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April 26, 2012
1 in 88

Tags: Research

Stephanie Loranger, PhD


About 1 in 88 children in the U.S. has an autism spectrum disorder (ASD) as reported by the Centers for Disease Control and Prevention (CDC) last month (March 30, 2012). The new numbers represent an increase of 23 percent since the last report issued by the CDC two years ago in 2009. 

The data come from the Autism and Developmental Disabilities Monitoring (ADDM) Network, which tracks the number of 8-year-old children with ASDs in 14 different states throughout the country. The report data are collected from children’s records and are evaluated by professionally trained clinicians.

The report shows the rate of prevalence varies widely by site. New Jersey and Utah had some of the highest rates while Alabama had the lowest rates of the surveyed states.  It is not clear whether these differences are due to increased awareness, socioeconomic differences, or even geographic differences in environmental exposures.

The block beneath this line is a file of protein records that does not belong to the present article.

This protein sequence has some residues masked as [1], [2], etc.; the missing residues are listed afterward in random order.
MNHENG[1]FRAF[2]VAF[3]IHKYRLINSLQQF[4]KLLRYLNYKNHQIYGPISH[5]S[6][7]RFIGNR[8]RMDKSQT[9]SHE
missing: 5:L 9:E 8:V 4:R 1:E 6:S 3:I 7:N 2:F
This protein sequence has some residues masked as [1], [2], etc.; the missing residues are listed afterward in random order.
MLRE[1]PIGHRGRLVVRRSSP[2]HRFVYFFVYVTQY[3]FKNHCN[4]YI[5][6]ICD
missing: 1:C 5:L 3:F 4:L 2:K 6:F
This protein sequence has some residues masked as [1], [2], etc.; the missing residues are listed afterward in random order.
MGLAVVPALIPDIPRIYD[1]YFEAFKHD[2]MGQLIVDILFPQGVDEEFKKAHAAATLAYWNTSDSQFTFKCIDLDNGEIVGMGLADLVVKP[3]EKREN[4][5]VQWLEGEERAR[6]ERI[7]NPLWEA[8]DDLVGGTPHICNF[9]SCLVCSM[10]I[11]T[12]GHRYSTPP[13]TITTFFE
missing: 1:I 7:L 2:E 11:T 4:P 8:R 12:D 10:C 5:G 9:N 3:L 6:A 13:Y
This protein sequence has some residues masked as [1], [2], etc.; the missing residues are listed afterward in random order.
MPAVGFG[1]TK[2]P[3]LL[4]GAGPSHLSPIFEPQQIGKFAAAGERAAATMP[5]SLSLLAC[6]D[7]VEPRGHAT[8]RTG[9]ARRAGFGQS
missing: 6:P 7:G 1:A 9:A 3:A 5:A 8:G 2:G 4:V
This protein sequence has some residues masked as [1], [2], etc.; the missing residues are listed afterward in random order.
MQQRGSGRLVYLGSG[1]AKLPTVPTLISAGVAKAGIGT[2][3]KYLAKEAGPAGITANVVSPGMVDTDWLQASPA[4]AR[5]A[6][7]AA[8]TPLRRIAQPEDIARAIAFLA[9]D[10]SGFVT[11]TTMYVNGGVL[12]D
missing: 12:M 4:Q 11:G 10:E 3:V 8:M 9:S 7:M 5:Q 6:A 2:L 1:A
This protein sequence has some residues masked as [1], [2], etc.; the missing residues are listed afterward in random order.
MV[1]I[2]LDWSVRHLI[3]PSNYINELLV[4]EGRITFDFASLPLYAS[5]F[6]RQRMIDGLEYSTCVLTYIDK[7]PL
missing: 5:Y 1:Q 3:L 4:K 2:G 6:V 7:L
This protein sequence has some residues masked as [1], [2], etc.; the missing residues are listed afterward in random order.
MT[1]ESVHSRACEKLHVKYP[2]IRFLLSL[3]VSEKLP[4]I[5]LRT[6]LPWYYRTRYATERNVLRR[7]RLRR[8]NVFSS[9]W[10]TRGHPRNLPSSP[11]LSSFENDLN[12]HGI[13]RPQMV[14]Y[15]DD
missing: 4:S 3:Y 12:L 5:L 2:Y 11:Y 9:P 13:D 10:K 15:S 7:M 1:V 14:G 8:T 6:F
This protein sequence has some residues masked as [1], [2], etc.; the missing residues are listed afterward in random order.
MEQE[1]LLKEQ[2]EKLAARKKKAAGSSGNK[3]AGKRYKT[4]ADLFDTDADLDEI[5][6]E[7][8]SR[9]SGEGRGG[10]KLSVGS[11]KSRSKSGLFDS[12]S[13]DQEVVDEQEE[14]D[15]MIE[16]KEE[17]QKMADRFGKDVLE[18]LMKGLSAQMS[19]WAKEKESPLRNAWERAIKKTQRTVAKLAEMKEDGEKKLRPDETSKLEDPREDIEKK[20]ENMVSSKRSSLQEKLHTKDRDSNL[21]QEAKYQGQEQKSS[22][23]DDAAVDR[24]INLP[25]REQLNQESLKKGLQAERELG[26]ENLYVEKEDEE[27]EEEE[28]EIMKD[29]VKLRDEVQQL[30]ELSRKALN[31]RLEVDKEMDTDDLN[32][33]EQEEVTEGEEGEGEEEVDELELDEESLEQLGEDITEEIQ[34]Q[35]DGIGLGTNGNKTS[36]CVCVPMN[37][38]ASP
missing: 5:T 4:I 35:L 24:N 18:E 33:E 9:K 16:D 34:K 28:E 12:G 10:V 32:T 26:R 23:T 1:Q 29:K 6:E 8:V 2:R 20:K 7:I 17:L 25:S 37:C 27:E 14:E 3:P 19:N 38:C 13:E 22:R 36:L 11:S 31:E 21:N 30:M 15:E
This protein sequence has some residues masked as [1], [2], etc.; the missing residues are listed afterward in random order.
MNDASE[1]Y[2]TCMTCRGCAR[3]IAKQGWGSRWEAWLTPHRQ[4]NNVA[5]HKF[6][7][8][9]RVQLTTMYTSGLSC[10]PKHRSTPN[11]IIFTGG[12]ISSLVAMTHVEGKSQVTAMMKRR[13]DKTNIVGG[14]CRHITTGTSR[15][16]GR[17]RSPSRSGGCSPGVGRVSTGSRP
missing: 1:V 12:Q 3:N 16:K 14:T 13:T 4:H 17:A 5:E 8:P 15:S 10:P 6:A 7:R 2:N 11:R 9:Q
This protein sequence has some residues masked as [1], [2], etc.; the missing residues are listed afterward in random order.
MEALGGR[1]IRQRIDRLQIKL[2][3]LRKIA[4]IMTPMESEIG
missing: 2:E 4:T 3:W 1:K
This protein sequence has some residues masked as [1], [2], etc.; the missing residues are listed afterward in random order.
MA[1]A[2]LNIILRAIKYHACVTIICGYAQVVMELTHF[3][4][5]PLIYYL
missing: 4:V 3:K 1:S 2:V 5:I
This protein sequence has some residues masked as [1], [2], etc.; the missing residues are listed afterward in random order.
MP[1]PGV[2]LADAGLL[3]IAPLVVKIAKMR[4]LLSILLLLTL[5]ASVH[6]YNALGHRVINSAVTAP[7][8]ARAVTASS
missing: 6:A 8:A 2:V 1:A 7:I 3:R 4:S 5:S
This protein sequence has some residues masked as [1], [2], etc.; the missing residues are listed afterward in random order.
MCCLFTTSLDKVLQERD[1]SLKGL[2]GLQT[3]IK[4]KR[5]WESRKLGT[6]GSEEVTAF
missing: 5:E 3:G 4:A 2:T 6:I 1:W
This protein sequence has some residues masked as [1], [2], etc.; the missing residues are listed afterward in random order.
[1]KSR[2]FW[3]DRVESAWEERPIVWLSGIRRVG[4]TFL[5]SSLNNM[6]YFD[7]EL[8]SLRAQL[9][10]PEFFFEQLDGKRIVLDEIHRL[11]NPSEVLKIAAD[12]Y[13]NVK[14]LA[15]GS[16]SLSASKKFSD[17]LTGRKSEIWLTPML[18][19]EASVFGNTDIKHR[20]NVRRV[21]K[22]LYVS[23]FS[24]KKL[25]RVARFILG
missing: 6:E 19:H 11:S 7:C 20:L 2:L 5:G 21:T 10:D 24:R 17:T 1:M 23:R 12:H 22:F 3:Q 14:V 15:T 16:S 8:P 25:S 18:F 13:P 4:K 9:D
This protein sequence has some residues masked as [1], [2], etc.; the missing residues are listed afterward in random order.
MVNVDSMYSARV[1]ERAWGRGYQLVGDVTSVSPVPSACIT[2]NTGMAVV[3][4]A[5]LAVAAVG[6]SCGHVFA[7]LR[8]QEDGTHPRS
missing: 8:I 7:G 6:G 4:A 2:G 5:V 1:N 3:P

The CDC report also shows that the rates of prevalence vary by race/ethnicity. The largest increases in prevalence were found in Hispanic and African-American children.  This might indicate improved screening and awareness leading to increased prevalence in some communities.

These findings highlight the increased importance of research that will uncover the causes and lead to the development of effective therapies and treatments for autism spectrum disorders.  New investments in collaborative research--that include families as partners in that research--are critical to understanding the full complexity of this disorder. 

TO LEARN MORE ABOUT HOW YOU CAN GET INVOLVED IN RESEARCH, CLICK HERE. IF YOU ARE A RESEARCHER OR CLINICIAN, AND WANT TO GET INVOLVED CLICK HERE.

 

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Ana on June 10, 2012

My twins were both diagnosed with a mitdchonorial disorder around age 2.5 (shortly after being diagnosed with autism) but their markers weren't consistent with "mitochondrial autism" and they never experienced regression - there were delays from the beginning. I think that goes against the findings of that paper? You did a great job explaining it! Thanks.